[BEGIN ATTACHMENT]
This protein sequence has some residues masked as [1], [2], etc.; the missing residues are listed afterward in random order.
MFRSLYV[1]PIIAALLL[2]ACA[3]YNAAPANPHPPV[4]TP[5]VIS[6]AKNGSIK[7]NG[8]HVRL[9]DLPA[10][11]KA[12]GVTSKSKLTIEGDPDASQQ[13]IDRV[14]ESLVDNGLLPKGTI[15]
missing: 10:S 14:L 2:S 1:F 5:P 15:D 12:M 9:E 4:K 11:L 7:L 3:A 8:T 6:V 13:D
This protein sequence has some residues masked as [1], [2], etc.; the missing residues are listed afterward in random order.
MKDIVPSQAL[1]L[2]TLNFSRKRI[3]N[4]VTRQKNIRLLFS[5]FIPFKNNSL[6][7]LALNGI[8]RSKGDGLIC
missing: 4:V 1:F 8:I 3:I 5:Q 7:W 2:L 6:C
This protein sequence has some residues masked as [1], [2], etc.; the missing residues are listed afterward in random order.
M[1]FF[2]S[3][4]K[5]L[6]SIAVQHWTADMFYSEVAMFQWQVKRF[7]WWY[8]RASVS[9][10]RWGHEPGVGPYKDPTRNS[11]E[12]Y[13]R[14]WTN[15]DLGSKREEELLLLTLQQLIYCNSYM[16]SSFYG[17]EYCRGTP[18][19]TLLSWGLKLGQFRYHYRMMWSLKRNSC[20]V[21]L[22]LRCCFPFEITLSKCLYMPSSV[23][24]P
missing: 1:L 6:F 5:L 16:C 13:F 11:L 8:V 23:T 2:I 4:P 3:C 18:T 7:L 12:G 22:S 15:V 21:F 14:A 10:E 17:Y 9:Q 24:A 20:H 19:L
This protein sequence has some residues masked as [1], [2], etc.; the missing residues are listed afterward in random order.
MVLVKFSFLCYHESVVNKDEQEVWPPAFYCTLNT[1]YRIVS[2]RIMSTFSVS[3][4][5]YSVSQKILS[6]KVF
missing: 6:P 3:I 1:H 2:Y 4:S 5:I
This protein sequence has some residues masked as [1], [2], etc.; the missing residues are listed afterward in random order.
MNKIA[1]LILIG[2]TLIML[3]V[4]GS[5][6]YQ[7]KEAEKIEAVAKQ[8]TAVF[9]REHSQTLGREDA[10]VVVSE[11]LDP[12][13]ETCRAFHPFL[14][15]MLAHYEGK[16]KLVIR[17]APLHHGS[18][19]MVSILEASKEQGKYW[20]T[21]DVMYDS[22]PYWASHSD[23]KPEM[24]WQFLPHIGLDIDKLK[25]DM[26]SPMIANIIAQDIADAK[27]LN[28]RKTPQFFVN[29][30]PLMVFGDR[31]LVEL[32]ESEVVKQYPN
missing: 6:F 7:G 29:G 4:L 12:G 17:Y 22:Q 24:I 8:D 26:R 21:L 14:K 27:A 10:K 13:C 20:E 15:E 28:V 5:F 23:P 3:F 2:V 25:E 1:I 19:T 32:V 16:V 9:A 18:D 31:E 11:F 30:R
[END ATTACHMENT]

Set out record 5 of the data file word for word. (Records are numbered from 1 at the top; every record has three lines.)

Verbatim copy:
This protein sequence has some residues masked as [1], [2], etc.; the missing residues are listed afterward in random order.
MNKIA[1]LILIG[2]TLIML[3]V[4]GS[5][6]YQ[7]KEAEKIEAVAKQ[8]TAVF[9]REHSQTLGREDA[10]VVVSE[11]LDP[12][13]ETCRAFHPFL[14][15]MLAHYEGK[16]KLVIR[17]APLHHGS[18][19]MVSILEASKEQGKYW[20]T[21]DVMYDS[22]PYWASHSD[23]KPEM[24]WQFLPHIGLDIDKLK[25]DM[26]SPMIANIIAQDIADAK[27]LN[28]RKTPQFFVN[29][30]PLMVFGDR[31]LVEL[32]ESEVVKQYPN
missing: 6:F 7:G 29:G 4:L 12:G 17:Y 22:Q 24:I 8:D 26:R 21:L 14:K 27:A 10:K 13:C 20:E 15:E 28:V 5:F 23:P 3:F 2:V 25:E 1:I 19:T 32:V 16:V 9:A 18:D 31:E 11:F 30:R